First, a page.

Interview of Clemence Leclerc by Sophie Pellegrini
Tell us a bit about yourself!
I am Clémence Leclerc, a young redhead French girl living near Paris. I am 18 and started photography four years ago. I do not know yet if I want to keep it as a hobby or if I want to do it professionally. For now, I’m enjoying studying visual arts and multimedia at college.
How did you get started in photography?
When I was 14, I asked my dad for a camera for Christmas. My first intention was not to make art, but just to take some pictures of my dog and my travels. A few months later, I became interested in photography as an art form, and would scroll all day through various photographers’ Facebook pages. I asked my mom for a better camera—the one I still have now—and tried to understand how it works. I liked taking pictures for myself, but didn’t share them. In December 2012, I created my Facebook page and published some pictures I’d taken of nature, but I still did not really take it too seriously.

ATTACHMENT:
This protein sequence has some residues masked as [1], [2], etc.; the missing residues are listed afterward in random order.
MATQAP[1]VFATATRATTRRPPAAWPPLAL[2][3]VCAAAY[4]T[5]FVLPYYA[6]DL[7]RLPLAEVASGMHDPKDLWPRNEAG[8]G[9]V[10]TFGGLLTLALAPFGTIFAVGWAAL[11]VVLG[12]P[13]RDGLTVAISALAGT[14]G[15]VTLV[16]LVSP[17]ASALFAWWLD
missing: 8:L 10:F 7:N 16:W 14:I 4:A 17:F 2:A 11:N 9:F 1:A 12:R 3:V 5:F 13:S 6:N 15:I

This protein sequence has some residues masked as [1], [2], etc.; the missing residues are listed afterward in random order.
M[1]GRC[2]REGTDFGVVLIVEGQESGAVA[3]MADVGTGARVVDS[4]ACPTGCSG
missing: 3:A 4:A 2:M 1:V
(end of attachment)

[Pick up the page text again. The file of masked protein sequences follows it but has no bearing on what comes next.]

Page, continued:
In early 2013, I was in my second year of high school and I was feeling really bad. Here in France, you have to choose a stream at the end of your first year; the scientific one is like the elite option, the one you chose to “get a job.” So I chose that one, but nothing that I learned made sense to me, and my teachers told me I had to repeat a class. At that time, I joined a Facebook group where I met some photographers who told me that what I was doing was great, and I had to continue. I started taking portraits and received a lot of support and love from this online community. I was not good at science, so photography was my way to feel successful in something. I think that photography started to make sense for me at this moment of my life.
You shoot in film. Can you tell us a bit about why you prefer film to digital?